Our study examined the factors that affect the distribution of PrPC in neurons. We report that PrPC added to recipient Prnp(0/0) neurons rapidly accumulated at synapses. The targeting of PrPC to synapses was dependent upon two key factors: the cholesterol concentration of cell membranes and the composition of the GPI attached to PrPC. More specifically, PrPC was not targeted to synapses following the removal of either sialic acid or an acyl chain from the GPI attached to PrPC.
The targeting of proteins to specific membrane domains is of key importance in neurons. PrPC is concentrated in synapses (2, 3), and in this study, neuron-derived PrPC was targeted to synapses after its inclusion in specific, cholesterol-sensitive, lipid rafts. The mild cholesterol depletion caused by squalestatin did not affect the number of synapses. However, this cholesterol depletion reduced the targeting of neuronal PrPC to lipid rafts and the trafficking of PrPC to synapses (there was a significant correlation between the concentrations of cholesterol in squalestatin-treated neurons and the concentrations of PrPC found within synaptosomes), results consistent with the hypothesis that the inclusion of PrPC into lipid rafts precedes delivery of PrPC to synapses. Squalestatin also reduced the concentrations of PrPC found in synaptosomes from wild type neurons. The effect of squalestatin on cholesterol concentrations and the targeting of PrPC to rafts and synaptosomes were reversed by the addition of squalene.
We hypothesized that the GPI also targeted PrPC to synapses. This hypothesis was supported by the observation that monoacylated PrPC was neither targeted to rafts nor found in synapses. It is thought that saturated acyl chains attached to GPIs allow tight molecular packing and increase the solubilization of cholesterol (35, 36). Consequently, the loss of a saturated acyl chain disrupts the membrane surrounding monoacylated PrPC (8). Not all GPI-anchored proteins found within rafts are found within synapses, and neither the GPI-anchored CD14 nor glial PrPC was found within synaptosomes. The observation that glial PrPC was not found within synapses indicated that the essential synaptic targeting signal in PrPC lay in a post-translational modification. Because digestion with PNGase did not affect the trafficking of PrPC to synapses, we concluded that N-linked glycosylation of neuronal and glial PrPC was not a significant factor in targeting PrPC to synapses.
The composition of the GPI anchor is dependent upon the cell type (31, 32), and the structure of the GPI attached to PrPC can vary (15). Whereas the GPI attached to neuronal PrPC contains sialic acid, GPIs derived from glial PrPC did not, suggesting that the presence of sialic acid on the GPI attached to neuronal PrPC was a key factor that targeted it to synapses. This hypothesis was supported by observations that the removal of sialic acid from neuronal PrPC reduced its migration to synapses. Notably, desialylated neuronal PrPC and glial PrPC had similar properties; both targeted lipid rafts and were predominantly expressed at the surface of recipient neurons. The composition of GPI targets proteins to different lipid rafts (17, 33, 37) that traffic via different pathways (9, 19), indicating how the composition of the GPI can affect the trafficking of PrPC. Thus, whereas PrPC with a sialylated GPI enters a pathway that ends at the synapse, desialylated PrPC targeted a different raft and trafficked to a different cellular location.
GPI-anchored proteins are surrounded by lipid shells that are dependent on multiple protein-lipid, glycan-lipid, and lipid-lipid interactions (38). The concept that the molecular structure of the GPI may regulate the composition of the underlying membrane was supported by observations that Thy-1 and PrPC have different GPI anchors (15, 16) and occupy separate domains on the neuronal surface (13), which have different lipid compositions (40). Similarly, desialylated PrPC is associated with membrane rafts containing greater concentrations of gangliosides and cholesterol than native PrPC (41). It is noteworthy that gangliosides help sequester cholesterol and stabilize rafts (42,–44) and affect the distribution and trafficking of GPI-anchored proteins (45, 46), including PrPC (47). The increased association of desialylated PrPC with gangliosides helps explain why desialylated PrPC showed greater resistance to cholesterol depletion than did neuronal PrPC.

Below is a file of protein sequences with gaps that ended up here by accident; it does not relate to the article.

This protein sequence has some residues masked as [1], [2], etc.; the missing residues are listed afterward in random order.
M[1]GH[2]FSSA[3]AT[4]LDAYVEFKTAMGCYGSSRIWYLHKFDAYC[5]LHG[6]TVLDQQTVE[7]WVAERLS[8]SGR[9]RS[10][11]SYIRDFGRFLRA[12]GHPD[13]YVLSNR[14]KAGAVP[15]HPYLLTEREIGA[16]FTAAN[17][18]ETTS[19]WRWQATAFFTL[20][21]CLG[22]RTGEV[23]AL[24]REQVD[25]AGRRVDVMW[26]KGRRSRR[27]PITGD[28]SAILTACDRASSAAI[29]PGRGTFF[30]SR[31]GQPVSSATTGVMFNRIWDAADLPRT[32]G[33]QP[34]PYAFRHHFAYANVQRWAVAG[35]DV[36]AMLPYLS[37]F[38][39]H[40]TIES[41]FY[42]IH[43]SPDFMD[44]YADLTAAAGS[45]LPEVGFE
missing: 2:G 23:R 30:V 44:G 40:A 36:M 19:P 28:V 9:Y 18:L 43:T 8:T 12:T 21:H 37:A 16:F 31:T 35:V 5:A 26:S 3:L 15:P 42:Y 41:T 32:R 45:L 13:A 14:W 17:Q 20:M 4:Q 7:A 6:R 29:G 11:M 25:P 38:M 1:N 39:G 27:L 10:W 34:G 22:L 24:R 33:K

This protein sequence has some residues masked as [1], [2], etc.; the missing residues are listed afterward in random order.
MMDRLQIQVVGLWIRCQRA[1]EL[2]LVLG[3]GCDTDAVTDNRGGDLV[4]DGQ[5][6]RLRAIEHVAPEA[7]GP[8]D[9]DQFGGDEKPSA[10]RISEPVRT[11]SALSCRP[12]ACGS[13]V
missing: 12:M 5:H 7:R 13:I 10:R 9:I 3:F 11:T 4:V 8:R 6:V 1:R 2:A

These results suggested that the synapse-targeting information is contained within the GPI alone, which is consistent with reports that the glycan composition of GPIs direct antigens to specific membrane microdomains in the absence of interactive external domains (18, 33). The targeting of isolated GPIs (derived from PrPC) also required the presence of sialic acid. The role of the GPI as a major “synapse-targeting” signal was demonstrated when isolated GPIs were conjugated to rabbit IgG. IgG was not readily taken up by neurons and was not found within synapses. In contrast, IgG conjugated to GPIs derived from neuronal PrPC inserted into recipient neurons and was targeted to synapses. Although IgG conjugated to desialylated GPIs also inserted into neurons, it was not found within synapses. Such results suggest a novel mechanism of cell engineering whereby proteins could be targeted to synapses by the attachment of specific GPIs.
The maximum concentration of PrPC measured in synapses of recipient neurons, regardless of how much PrPC was added, was ~2 nm. Similar concentrations of PrPC were found in synaptosomes from Prnp wild-type neurons, suggesting that the process by which PrPC traffics to synapses is limited. In a similar manner, the concentrations of isolated GPIs found at synapses were also limited. The observation that pretreatment with isolated GPIs reduced the targeting of neuronal PrPC to synapses supported the hypothesis that PrPC and isolated GPIs compete for the same synapse-targeting pathways. This hypothesis is supported by the observation that the capacity of GPIs to block the targeting of neuronal PrPC to synapses was also dependent upon the presence of sialic acid.
In conclusion, we demonstrated the role of GPIs as targeting signals in neurons. The targeting of PrPC to synapses was dependent upon the structure of the GPI anchor requiring the presence of two acyl chains and sialic acid. The composition of the GPI anchor alone contained sufficient information to target synapses in the absence of the external protein domain.